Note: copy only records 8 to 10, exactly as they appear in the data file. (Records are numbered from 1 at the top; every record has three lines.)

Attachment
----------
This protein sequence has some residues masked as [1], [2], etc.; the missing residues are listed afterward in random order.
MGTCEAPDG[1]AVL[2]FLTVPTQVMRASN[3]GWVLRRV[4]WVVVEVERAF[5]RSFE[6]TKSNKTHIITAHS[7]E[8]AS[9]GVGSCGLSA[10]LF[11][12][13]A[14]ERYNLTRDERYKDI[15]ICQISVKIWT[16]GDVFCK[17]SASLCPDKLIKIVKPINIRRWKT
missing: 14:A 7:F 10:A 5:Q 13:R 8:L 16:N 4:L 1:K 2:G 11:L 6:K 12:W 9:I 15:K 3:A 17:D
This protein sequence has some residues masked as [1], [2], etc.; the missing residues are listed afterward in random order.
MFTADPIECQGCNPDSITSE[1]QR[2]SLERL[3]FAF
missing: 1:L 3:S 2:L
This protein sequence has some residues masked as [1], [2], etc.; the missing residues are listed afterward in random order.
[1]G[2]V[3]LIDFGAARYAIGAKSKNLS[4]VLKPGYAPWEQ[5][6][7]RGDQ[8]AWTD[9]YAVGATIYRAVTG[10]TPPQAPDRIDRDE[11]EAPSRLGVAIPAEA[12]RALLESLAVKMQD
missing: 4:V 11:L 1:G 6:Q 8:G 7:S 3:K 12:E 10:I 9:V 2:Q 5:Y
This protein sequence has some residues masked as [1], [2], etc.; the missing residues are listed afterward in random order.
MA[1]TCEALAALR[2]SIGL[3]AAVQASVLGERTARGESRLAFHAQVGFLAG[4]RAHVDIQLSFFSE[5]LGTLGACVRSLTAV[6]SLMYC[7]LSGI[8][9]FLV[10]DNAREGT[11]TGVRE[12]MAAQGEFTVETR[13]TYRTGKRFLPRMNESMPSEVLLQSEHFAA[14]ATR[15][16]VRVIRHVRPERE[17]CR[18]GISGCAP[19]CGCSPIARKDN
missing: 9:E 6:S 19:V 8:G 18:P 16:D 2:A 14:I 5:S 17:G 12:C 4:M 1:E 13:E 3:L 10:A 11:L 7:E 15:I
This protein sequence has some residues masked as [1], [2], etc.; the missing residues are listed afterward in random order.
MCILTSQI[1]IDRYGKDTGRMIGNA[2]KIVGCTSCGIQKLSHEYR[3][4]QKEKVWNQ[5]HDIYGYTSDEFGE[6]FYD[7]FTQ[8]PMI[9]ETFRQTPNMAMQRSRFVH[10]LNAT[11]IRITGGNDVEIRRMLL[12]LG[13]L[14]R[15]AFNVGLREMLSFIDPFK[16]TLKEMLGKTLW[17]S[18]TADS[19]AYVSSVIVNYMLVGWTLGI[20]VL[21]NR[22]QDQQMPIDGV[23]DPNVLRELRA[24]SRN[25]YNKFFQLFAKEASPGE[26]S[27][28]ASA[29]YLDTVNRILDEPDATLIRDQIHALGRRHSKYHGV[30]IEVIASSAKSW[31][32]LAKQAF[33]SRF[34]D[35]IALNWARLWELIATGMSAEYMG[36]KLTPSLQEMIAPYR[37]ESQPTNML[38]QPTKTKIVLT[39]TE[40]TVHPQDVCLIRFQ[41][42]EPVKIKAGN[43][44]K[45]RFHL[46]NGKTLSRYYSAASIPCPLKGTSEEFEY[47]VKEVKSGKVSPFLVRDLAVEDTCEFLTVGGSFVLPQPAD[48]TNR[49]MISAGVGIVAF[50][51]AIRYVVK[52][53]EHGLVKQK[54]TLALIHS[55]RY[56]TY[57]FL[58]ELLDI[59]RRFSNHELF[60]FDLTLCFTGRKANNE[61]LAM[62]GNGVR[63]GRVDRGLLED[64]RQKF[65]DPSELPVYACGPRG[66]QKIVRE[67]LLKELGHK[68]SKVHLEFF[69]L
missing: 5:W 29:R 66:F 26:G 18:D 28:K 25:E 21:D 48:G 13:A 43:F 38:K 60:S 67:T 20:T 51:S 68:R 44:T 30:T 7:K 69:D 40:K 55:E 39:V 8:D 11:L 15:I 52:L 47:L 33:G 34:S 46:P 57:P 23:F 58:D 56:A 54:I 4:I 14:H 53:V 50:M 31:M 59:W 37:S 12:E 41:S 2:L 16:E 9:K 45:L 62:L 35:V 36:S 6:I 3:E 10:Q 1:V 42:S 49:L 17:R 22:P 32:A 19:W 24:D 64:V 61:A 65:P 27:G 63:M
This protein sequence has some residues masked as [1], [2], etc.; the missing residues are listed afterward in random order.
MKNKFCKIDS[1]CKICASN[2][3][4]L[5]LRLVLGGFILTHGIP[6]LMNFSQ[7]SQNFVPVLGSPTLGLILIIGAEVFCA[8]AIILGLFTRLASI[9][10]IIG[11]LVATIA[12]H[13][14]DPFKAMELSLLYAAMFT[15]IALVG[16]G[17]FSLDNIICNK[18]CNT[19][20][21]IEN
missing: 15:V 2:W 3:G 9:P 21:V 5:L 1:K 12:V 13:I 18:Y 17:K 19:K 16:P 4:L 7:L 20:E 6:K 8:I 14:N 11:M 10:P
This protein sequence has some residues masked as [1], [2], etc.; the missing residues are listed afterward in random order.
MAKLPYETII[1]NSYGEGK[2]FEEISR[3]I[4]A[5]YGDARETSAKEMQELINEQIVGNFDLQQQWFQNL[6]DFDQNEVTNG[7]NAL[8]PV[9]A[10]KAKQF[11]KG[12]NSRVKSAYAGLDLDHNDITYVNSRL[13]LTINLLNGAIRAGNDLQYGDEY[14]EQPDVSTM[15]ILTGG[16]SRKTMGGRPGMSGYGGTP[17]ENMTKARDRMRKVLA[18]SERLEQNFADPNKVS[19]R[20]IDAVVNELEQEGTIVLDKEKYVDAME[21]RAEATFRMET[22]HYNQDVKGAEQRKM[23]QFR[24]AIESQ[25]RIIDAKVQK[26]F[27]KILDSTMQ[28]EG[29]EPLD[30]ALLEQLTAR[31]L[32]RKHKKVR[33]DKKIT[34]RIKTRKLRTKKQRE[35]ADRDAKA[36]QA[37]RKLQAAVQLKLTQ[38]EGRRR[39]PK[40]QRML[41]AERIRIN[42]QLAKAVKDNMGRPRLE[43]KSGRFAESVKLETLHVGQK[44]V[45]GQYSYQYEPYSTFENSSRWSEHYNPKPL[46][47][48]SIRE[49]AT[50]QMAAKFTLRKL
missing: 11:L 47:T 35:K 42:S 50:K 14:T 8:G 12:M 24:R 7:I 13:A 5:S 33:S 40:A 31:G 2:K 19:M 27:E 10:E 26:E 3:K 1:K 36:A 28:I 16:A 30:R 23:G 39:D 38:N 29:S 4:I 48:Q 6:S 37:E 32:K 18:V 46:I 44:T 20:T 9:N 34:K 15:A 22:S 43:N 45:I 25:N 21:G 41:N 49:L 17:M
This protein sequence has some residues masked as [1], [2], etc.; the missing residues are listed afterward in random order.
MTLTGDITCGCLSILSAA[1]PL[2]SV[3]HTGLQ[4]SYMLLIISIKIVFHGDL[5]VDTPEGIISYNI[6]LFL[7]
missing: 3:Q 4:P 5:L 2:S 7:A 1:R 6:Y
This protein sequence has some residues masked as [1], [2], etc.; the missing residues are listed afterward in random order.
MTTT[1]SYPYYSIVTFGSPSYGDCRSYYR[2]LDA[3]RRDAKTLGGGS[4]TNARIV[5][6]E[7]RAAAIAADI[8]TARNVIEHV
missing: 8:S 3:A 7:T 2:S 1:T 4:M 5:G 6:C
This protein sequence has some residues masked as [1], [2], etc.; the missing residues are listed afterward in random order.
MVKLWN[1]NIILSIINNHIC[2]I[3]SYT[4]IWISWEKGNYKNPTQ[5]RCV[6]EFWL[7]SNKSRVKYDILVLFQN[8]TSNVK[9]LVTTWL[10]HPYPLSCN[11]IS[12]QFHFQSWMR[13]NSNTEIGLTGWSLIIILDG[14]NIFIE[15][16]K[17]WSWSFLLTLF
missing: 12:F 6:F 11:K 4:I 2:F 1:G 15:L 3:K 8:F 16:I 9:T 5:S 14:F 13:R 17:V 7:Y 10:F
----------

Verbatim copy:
This protein sequence has some residues masked as [1], [2], etc.; the missing residues are listed afterward in random order.
MTLTGDITCGCLSILSAA[1]PL[2]SV[3]HTGLQ[4]SYMLLIISIKIVFHGDL[5]VDTPEGIISYNI[6]LFL[7]
missing: 3:Q 4:P 5:L 2:S 7:A 1:R 6:Y
This protein sequence has some residues masked as [1], [2], etc.; the missing residues are listed afterward in random order.
MTTT[1]SYPYYSIVTFGSPSYGDCRSYYR[2]LDA[3]RRDAKTLGGGS[4]TNARIV[5][6]E[7]RAAAIAADI[8]TARNVIEHV
missing: 8:S 3:A 7:T 2:S 1:T 4:M 5:G 6:C
This protein sequence has some residues masked as [1], [2], etc.; the missing residues are listed afterward in random order.
MVKLWN[1]NIILSIINNHIC[2]I[3]SYT[4]IWISWEKGNYKNPTQ[5]RCV[6]EFWL[7]SNKSRVKYDILVLFQN[8]TSNVK[9]LVTTWL[10]HPYPLSCN[11]IS[12]QFHFQSWMR[13]NSNTEIGLTGWSLIIILDG[14]NIFIE[15][16]K[17]WSWSFLLTLF
missing: 12:F 6:F 11:K 4:I 2:F 1:G 15:L 3:K 8:F 16:I 9:T 5:S 14:F 13:R 17:V 7:Y 10:F